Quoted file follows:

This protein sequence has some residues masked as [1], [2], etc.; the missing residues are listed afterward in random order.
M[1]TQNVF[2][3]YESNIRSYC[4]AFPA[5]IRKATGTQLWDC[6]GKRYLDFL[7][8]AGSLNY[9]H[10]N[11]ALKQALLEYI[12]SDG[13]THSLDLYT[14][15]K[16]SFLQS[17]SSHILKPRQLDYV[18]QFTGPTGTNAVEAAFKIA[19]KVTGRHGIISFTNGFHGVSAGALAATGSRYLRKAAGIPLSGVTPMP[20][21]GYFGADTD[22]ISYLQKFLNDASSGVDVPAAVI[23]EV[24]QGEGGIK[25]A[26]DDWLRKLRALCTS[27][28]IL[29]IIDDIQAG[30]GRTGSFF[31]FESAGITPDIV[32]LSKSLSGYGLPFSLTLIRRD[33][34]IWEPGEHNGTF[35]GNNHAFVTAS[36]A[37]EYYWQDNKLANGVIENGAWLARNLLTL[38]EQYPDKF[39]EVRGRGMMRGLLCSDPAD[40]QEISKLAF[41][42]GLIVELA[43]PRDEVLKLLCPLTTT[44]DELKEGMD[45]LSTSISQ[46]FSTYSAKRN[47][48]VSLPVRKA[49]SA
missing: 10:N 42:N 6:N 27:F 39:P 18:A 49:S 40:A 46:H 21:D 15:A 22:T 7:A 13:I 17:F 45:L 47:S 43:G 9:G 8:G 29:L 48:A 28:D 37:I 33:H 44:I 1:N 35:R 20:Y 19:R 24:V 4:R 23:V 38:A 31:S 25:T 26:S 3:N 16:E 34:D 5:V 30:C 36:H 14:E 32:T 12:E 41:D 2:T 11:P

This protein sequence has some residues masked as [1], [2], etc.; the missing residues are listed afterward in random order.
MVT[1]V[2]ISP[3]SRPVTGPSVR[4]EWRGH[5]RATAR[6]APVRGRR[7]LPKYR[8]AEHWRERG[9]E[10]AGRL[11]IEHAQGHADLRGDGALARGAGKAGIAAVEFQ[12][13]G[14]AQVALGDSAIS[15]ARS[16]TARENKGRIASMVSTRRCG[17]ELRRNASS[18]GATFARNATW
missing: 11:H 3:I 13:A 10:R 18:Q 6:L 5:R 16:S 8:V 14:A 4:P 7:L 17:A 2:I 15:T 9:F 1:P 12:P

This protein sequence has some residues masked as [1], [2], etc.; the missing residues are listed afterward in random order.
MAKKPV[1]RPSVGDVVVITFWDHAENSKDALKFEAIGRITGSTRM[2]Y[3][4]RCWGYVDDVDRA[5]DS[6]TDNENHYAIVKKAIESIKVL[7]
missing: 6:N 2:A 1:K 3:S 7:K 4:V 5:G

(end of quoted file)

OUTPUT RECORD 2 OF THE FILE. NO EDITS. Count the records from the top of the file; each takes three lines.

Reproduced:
This protein sequence has some residues masked as [1], [2], etc.; the missing residues are listed afterward in random order.
MVT[1]V[2]ISP[3]SRPVTGPSVR[4]EWRGH[5]RATAR[6]APVRGRR[7]LPKYR[8]AEHWRERG[9]E[10]AGRL[11]IEHAQGHADLRGDGALARGAGKAGIAAVEFQ[12][13]G[14]AQVALGDSAIS[15]ARS[16]TARENKGRIASMVSTRRCG[17]ELRRNASS[18]GATFARNATW
missing: 11:H 3:I 13:A 10:R 18:Q 6:L 5:R 16:S 8:V 14:A 4:P 7:L 17:A 2:I 15:T 9:F 1:P 12:P